The directing debut of Wu-Tang Clan firebrand RZA is a loving, accurate homage to the legendary Shaw Brothers films that first inspired the chopsocky-mad lad to bring the pain (verbally, if not physically) and get his feisty, fisty flow on. With fight choreography by Corey Yuen (The Expendables), cameos from a panoply of Hong Kong’s finest (chief among them the great Gordon Liu), and a ramshackle plot that Quentin Tarantino might be hard-pressed to explain (Tarantino receives a “presented by” credit, and his frequent collaborator, Eli Roth, is one of the film’s producers and co-wrote the screenplay with RZA), RZA’s blood-drenched ode to his most beloved of all film genres is a beautiful, chaotic, nonsensical train wreck that is, nevertheless, well worth the ride for fans of Seventies-era Run Run and Runme Shaw productions. A word of advice: Have a few drinks beforehand, imagine yourself situated in the skeeviest rat-hole theatre on the Deuce (aka 42nd Street in Manhattan, circa 1977), and just go with it. You’ll laugh, you’ll cry, you’ll come to the conclusion, as I did, that the whole thing is a lark – albeit a heartfelt one. This is the RZA’s world. Dig it.
I know I mentioned a plot somewhere, so I’m pretty sure there was one, but I’ll be damned if I can untangle the dozens of strands seemingly involved therein. But what the hell, I’ll give it a shot: RZA is the Blacksmith, a badass tradesman beholden to the forever-warring clans of 19th century bad-guy backwater, Jungle City. He’s forced by circumstances to fashion ever more lethal murder mechanisms for the Lion Clan, Wolf Clan, Gemini Twins, Zen Yi (Yune, sporting porcupine-inspired, black-leather body armor that looks like the bastard couture offspring of Jean Paul Gaultier and Helmut Newton), and too many others to count. Planning to retire to the country with his beloved prostitute paramour, Lady Silk (Chung), the Blacksmith finds his plans disrupted when a gold fortune passes through Jungle City, attracting – natch – every feverish kung fu freak in the area.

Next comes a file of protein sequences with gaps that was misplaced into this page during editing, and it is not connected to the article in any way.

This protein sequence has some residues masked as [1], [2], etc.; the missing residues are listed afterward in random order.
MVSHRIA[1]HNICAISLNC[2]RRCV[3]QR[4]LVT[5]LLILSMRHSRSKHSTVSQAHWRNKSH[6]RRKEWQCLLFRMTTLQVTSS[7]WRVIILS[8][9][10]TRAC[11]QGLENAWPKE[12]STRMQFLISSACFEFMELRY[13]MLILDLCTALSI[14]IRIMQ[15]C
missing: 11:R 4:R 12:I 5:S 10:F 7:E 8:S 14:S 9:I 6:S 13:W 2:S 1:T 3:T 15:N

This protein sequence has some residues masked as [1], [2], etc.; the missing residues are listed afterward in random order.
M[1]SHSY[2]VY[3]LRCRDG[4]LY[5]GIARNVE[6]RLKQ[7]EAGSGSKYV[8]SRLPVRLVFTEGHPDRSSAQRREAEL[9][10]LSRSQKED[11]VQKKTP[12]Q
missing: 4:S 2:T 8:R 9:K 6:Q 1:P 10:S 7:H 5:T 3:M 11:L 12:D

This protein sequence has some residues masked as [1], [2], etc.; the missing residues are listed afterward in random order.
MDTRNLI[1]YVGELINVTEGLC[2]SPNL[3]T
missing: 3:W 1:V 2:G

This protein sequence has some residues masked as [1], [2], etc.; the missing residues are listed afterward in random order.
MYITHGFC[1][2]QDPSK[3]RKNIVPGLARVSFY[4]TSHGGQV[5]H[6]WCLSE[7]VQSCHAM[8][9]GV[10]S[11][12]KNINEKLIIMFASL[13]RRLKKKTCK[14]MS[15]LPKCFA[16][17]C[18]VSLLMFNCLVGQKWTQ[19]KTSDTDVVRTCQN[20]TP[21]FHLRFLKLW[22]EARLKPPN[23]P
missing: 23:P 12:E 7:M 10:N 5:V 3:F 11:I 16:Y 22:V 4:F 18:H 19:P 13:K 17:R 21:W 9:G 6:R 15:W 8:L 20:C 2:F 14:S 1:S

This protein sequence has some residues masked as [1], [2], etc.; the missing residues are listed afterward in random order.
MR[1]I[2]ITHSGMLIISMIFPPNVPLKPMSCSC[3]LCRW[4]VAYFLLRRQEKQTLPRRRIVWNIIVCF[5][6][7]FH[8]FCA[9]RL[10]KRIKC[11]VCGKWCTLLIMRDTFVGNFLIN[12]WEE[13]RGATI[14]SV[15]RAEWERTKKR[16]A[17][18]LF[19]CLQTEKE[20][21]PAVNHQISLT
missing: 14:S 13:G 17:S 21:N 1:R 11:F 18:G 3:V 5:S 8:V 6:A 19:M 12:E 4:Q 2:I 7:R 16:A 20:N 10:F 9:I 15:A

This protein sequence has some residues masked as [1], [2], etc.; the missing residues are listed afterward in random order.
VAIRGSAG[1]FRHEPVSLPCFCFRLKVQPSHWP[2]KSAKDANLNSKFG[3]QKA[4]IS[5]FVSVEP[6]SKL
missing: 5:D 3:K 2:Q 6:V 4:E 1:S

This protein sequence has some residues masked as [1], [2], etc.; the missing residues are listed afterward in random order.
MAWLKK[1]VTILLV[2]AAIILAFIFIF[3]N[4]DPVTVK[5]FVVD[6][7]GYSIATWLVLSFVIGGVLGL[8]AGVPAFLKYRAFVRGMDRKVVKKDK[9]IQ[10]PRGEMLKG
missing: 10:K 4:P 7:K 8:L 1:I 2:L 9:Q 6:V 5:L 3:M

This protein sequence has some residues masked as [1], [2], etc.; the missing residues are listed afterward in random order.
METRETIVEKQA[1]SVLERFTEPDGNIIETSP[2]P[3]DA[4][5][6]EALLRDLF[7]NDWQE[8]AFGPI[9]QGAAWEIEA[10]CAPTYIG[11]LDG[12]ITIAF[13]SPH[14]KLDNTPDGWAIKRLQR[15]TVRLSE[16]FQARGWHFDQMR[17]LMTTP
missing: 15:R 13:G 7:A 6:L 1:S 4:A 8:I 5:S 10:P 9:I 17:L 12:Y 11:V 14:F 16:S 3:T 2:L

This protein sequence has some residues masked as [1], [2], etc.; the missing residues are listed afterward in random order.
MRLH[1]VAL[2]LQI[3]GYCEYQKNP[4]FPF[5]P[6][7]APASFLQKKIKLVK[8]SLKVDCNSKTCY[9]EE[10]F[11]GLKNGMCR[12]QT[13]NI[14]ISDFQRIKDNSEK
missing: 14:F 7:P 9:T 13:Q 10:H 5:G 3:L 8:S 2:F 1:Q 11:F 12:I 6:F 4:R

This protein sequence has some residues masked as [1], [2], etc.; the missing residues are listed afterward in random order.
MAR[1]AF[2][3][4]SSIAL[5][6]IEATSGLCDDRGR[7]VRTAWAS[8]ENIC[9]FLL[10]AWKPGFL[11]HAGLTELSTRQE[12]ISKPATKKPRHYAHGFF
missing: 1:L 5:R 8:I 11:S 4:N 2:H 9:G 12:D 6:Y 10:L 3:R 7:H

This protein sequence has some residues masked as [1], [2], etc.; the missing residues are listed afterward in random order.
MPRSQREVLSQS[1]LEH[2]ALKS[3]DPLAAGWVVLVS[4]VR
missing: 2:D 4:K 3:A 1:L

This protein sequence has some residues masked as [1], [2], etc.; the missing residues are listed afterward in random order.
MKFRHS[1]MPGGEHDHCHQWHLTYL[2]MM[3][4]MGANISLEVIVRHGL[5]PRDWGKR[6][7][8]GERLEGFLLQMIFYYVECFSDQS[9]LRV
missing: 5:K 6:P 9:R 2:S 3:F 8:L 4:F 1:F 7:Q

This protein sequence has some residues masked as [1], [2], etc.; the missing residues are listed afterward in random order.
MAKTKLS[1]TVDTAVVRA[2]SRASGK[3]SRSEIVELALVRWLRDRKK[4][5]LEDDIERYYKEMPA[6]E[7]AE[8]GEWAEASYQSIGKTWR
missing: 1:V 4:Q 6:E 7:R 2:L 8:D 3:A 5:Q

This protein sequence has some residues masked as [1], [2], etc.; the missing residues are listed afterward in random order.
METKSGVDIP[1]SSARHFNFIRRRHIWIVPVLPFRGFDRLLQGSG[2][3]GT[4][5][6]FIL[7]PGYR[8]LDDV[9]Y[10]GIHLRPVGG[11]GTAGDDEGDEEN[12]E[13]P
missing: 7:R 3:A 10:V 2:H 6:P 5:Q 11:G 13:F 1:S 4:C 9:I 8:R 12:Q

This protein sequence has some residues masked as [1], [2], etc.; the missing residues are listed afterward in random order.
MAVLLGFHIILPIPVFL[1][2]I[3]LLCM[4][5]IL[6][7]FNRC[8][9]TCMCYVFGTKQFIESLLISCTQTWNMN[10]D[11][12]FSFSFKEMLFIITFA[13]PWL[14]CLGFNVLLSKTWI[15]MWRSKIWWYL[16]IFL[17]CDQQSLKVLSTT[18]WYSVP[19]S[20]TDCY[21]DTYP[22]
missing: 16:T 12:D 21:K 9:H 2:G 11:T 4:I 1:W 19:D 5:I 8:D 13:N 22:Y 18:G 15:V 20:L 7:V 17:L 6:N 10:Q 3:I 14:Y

Stout Russell Crowe turns up as the rogue Brit death machine, Jack Knife, and gets all the best lines. (You haven’t lived until you’ve seen Crowe try to enunciate around a mouthful of anal beads.) Lucy Liu’s Madam Blossom and her army of libidinously lethal sex kittens gives as good as she gets (and vice versa), and copious amounts of CGI gore splatter everything in sight. Why was this not presented in 3-D?
On the downside, RZA’s mumbled narration needs Mandarin subtitles to even be understood in English, performances are spotty at best, and the Blacksmith’s backstory feels like a prep class for Tarantino’s upcoming Django Unchained. There are enough “What the fuck?!” moments and severely wooden line readings on display to blow even the mind of Big Trouble in Little China’s wily Lo Pan. (That’s a compliment, by the way.) Like I said, let the brilliant, epic silliness of The Man With the Iron Fists engulf you in a tsunami of crimson cheese and you, like I, will have a super-happy-fun-big-smile-crazy-face-monkey-time. As every Shaolin warrior worth his chi knows, that’s really all you’ll ever need in this lifetime.